More than half of European limited partners and a third of US LPs believe private equity should be accountable to a wider group of stakeholders at larger portfolio companies, according to Coller Capital’s Private Equity Barometer.
Private equity has suffered a year of unprecedented scrutiny on both sides of the Atlantic in 2007, culminating in self-regulation via the Walker Report in the UK. Similar reforms have yet to be put in motion in the US.
Jeremy Coller, chief executive of Coller Capital, said: “The response gives you a sounding of the extent to which the debates about private equity have been stormier in Europe than they have been in the US. This is also partly because business culture in the US is very entrepreneurial and there is a reluctance among investors to do anything that might hold businesses back.” Coller said by contrast business in Europe is expected to take more account of social responsibility issues.
Europeans believe greater transparency “will get rid of some of the tensions between private equity and its critics” while in the US the debate has been less heated, he said.
Fifty percent of European LPs believe European venture will be similarly attractive to its US rivals within five years, as opposed to 25 percent of investors in the US.
“There’s a perception lag surrounding European venture.” It has probably improved more than its critics give it credit for, Coller said, but it is mainly European investors who have a greater exposure to European venture that have fully recognised the change.
More than half of private equity investors and 78 percent of US LPs also believe the credit market’s recent difficulties signal the end of the global buyout boom. Forty eight percent believe North America will be more affected than other regions of the world by a private equity downturn.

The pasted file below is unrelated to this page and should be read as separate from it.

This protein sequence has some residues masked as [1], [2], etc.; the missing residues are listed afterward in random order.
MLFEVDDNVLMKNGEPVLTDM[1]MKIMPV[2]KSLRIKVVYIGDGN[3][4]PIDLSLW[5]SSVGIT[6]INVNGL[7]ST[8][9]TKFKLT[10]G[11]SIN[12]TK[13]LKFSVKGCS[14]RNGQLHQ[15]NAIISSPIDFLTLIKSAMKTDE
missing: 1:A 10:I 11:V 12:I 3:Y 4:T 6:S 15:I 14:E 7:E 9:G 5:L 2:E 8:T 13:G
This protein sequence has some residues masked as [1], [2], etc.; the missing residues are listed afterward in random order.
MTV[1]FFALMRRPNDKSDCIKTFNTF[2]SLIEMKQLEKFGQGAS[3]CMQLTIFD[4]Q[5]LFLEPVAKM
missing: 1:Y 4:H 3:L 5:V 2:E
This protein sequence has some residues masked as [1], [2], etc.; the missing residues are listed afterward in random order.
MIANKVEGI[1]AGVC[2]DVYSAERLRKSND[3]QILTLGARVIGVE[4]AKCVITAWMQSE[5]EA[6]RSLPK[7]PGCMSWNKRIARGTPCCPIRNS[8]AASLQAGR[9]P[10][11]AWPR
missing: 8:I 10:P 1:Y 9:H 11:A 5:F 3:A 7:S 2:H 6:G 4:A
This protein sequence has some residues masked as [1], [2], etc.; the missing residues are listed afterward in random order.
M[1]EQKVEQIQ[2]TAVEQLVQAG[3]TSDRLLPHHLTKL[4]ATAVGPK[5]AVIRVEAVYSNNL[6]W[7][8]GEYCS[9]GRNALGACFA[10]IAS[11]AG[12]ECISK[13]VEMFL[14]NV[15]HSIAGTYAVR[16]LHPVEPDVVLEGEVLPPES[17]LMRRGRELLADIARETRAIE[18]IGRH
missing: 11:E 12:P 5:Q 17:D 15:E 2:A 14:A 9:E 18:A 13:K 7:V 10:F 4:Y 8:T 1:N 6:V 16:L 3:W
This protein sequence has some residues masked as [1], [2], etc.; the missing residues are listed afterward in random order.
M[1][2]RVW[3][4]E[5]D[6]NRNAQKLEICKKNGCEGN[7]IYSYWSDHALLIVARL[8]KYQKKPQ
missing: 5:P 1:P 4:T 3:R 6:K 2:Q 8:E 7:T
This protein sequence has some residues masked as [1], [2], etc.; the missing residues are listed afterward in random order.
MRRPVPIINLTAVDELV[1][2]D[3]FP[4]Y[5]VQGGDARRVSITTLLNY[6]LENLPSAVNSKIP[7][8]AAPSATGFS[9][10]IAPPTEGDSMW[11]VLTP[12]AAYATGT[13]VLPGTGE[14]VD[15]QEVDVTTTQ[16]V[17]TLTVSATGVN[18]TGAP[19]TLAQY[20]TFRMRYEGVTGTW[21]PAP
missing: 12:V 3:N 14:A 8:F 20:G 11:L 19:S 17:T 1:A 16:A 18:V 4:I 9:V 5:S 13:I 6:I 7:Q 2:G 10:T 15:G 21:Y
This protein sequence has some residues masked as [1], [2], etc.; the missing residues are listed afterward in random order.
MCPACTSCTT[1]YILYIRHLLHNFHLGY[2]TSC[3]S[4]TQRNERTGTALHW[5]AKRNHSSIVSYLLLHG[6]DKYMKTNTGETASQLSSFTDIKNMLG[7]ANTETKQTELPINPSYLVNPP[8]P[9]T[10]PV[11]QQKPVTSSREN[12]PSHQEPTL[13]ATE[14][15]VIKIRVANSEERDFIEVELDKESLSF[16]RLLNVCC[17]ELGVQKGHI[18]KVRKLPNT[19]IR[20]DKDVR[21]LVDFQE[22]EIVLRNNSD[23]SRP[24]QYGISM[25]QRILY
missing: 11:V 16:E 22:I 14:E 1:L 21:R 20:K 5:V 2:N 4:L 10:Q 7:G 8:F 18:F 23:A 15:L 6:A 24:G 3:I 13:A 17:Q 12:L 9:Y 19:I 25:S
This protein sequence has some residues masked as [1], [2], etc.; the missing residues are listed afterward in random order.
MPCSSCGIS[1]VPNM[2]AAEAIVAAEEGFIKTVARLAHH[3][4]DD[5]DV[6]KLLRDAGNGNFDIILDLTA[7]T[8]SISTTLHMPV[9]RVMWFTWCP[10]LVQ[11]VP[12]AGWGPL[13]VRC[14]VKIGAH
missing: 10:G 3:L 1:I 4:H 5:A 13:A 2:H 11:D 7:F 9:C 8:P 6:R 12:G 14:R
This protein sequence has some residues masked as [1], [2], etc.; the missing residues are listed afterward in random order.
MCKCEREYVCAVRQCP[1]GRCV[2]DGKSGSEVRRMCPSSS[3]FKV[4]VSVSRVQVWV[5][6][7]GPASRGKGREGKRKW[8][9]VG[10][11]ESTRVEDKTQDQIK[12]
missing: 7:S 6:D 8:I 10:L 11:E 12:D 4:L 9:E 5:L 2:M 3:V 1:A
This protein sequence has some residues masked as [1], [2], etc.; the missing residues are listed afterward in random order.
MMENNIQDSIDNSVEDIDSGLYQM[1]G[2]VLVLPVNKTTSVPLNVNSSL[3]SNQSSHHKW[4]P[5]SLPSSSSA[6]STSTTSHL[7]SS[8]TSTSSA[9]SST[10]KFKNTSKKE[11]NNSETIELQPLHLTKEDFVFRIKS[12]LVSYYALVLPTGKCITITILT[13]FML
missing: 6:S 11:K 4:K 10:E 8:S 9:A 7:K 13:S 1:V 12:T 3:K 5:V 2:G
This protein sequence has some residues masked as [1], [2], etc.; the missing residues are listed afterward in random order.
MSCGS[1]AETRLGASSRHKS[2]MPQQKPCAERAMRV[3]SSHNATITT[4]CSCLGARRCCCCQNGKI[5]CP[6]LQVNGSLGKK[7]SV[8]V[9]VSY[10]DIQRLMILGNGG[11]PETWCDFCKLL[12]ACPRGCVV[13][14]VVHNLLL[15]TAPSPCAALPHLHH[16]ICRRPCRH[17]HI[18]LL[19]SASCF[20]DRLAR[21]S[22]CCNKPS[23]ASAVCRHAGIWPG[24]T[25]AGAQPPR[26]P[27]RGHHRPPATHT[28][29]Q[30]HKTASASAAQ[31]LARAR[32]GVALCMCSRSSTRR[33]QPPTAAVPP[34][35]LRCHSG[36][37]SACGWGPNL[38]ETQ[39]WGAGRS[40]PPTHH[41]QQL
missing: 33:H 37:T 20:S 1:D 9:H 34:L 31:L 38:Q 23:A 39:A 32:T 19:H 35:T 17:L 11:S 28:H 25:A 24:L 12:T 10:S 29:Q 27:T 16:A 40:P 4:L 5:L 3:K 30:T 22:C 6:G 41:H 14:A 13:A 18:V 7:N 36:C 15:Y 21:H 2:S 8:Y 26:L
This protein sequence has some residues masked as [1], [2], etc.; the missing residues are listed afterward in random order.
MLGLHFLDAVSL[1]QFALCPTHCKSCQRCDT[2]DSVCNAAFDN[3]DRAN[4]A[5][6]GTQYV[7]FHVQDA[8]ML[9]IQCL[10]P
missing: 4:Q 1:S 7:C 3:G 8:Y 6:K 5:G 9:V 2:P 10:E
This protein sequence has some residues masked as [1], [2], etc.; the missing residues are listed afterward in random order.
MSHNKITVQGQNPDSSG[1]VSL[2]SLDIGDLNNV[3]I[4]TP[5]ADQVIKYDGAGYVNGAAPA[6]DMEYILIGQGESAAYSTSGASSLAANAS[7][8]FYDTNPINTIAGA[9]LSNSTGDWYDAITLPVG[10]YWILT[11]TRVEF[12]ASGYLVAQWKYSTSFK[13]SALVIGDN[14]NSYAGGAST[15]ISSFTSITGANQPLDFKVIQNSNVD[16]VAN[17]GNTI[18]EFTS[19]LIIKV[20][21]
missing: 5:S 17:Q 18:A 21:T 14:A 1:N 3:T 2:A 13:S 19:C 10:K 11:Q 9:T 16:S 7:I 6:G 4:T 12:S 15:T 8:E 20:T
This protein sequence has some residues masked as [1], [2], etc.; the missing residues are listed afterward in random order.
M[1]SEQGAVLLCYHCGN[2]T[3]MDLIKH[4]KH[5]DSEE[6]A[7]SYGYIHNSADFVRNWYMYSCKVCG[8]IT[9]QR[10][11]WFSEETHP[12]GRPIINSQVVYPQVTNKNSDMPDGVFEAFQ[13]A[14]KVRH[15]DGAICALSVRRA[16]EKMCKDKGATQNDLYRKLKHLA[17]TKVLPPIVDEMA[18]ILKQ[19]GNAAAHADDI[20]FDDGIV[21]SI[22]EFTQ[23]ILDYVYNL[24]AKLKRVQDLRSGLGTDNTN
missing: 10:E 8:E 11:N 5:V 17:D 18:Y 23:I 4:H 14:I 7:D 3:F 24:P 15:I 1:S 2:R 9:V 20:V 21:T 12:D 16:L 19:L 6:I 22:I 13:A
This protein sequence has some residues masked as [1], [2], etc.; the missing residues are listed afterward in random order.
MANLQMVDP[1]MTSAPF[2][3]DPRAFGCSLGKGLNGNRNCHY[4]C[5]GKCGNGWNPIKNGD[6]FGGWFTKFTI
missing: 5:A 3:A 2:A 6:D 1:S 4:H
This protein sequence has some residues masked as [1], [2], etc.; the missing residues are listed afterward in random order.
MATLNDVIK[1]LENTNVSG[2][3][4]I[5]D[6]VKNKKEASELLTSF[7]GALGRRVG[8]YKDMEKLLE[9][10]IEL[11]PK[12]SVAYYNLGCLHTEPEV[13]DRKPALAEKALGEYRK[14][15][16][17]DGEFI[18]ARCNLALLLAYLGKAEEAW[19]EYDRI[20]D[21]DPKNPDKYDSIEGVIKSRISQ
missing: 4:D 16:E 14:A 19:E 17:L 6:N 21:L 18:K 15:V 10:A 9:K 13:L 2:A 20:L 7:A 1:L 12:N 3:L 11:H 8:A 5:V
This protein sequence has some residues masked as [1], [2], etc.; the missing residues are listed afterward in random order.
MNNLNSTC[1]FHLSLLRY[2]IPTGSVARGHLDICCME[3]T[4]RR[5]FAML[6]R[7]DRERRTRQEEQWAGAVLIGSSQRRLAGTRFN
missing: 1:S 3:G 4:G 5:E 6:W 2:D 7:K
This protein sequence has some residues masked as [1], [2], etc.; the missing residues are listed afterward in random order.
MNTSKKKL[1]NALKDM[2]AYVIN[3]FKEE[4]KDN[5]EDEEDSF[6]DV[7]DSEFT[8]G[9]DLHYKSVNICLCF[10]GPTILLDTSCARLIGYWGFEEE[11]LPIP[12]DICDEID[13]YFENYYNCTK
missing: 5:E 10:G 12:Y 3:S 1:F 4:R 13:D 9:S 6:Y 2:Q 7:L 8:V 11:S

But Coller said it would not be sensible to read too much into the seeming bearish outlook on the US. “It's not a question of either/or – it's just that you also need to be investing in the newer areas of private equity,” he said.
“There are some established US managers which if you weren’t in at the beginning you can’t get in anymore.” Investors are attempting to find these managers of the future in emerging markets, he said.
More than a fifth of established LPs are trimming down the number of relationships with GPs, said Coller.
Around three quarters are still experimenting to find the best managers. The more established are pruning portfolios in order to only include those that make the best, most consistent, returns, he said.
But while this process of manager selection continues, 66 percent of LPs invest in first time funds. More investors are also allocating to emerging markets with 40 percent investing in private equity in these economies as opposed to 26 percent two years ago.